Join RTS Scotland for this unique opportunity to hear from the creatives on a new programme about to spring onto our TV screens.
The fascinating world of animation is brought to life by our award-winning experts including Drew Roper, Yamination Studios; Jo Dunlop, Production Manager; Rachael Redfern, The Character Shop; and freelance animator Fraser Ntukula. Discussion hosted by BBC Three’s Ava Patel.
The series is set to be written by Steve Dildarian, creator of The Life and Times of Tim, and executive produced by Dildarian and animator Nick Weidenfeld.
The animation series follows Tom and the grown-ups in his life, who have the best intentions but struggle to set a good example for him to follow.
Resisting against being corrupted by the immoral behaviours of the adults around him, just leaving the house causes a war against the bad influences that are everywhere.
“Make your face known… just apply and pitch for stuff, even if you might feel out of your depth,” said young 2D animator and film-maker Elmaz Ekrem. “Someone will eventually take a chance on you.”
Ekrem’s film (made with Dominika Ożyńska) about the refugee crisis in Europe, The Law of The Sea, was part of Channel 4’s short-film strand, Random Acts.
The four-strong panel offered advice to the many young animators in the audience.
The awards celebrate the best of student television talent, showcasing undergraduate and postgraduate films from 23 universities.
The films were awarded in the categories Animation, Comedy & Entertainment, Drama, Factual, News and Short Form, as well as the craft skills categories Camerawork, Editing, Production Design, Sound and Writing.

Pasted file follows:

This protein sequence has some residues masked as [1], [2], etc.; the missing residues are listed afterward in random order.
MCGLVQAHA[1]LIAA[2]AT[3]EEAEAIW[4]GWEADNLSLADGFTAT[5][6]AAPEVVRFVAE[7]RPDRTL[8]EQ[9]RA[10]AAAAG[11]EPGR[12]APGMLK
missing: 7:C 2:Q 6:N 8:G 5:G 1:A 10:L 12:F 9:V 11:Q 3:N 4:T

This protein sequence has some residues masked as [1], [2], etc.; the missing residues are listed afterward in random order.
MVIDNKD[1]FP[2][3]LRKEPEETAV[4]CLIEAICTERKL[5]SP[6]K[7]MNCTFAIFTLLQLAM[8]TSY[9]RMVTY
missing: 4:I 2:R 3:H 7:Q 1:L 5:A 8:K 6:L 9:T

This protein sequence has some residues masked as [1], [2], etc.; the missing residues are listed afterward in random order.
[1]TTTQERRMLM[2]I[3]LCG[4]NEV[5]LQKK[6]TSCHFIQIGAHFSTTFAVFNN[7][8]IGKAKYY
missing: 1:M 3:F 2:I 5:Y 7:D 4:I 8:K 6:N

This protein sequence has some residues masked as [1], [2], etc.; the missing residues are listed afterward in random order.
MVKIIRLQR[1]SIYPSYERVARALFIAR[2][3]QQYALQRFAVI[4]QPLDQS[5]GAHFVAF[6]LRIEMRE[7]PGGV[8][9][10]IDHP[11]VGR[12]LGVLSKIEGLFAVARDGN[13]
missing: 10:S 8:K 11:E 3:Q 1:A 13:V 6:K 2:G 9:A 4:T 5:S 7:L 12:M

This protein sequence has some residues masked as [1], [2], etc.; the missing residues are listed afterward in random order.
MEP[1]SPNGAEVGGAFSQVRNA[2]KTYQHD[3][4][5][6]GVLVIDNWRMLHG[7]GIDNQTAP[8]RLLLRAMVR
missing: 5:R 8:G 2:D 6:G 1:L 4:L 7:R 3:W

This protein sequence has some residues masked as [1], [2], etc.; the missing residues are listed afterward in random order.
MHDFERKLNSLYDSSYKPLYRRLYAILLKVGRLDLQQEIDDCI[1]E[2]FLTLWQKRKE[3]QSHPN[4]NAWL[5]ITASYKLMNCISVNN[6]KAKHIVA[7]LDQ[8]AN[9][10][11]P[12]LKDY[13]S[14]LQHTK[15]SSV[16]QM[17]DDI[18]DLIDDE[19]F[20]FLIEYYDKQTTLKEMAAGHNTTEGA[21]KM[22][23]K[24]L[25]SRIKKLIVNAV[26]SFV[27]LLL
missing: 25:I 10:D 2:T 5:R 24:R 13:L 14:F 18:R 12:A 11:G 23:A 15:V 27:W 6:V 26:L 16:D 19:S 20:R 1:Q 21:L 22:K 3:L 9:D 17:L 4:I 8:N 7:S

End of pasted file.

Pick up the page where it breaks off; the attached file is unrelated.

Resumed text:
Steve Smith, the founder of London-based animation studio Beakus and Olobob Top producer, described the hard work and personal risk involved in getting an animation idea commissioned for television. He discussed the development of the characters, how the animations were refined to make the production process manageable and gave the audience a glimpse into the incredible amount of planning required in producing a series.
The multiplayer entertainment platform will show 65 episodes of the 1983 animated series, which follows a cyborg police detective as he fights crime with the help of his bionic gadgets attached to his body.
Classic episodes will air in five-hour time blocks from 6pm GMT on 17 December up until 5pm GMT on Christmas Eve on Twitch Presents.
A crowd of animation fans were let in on those secrets and more at the very first “Animorsels” evening at Antenna, Nottingham in late October.
Aardman model maker Jim Parkyn was the star attraction at the evening event, which was organised by the Nottingham-based animation and production company, Bottletop and sponsored by RTS Midlands.
The RIFA awards recognise the best short films, of up to 30 minutes in length, which will be judged by a panel of experts from academia and the film industry. The the winners will receive a trophy and £2,000 in prize money for future filmmaking projects.
This year's panel includes Richard Davidson-Houston, Head of All 4, Channel 4 Television and Matthew Reisz from Times Higher Education.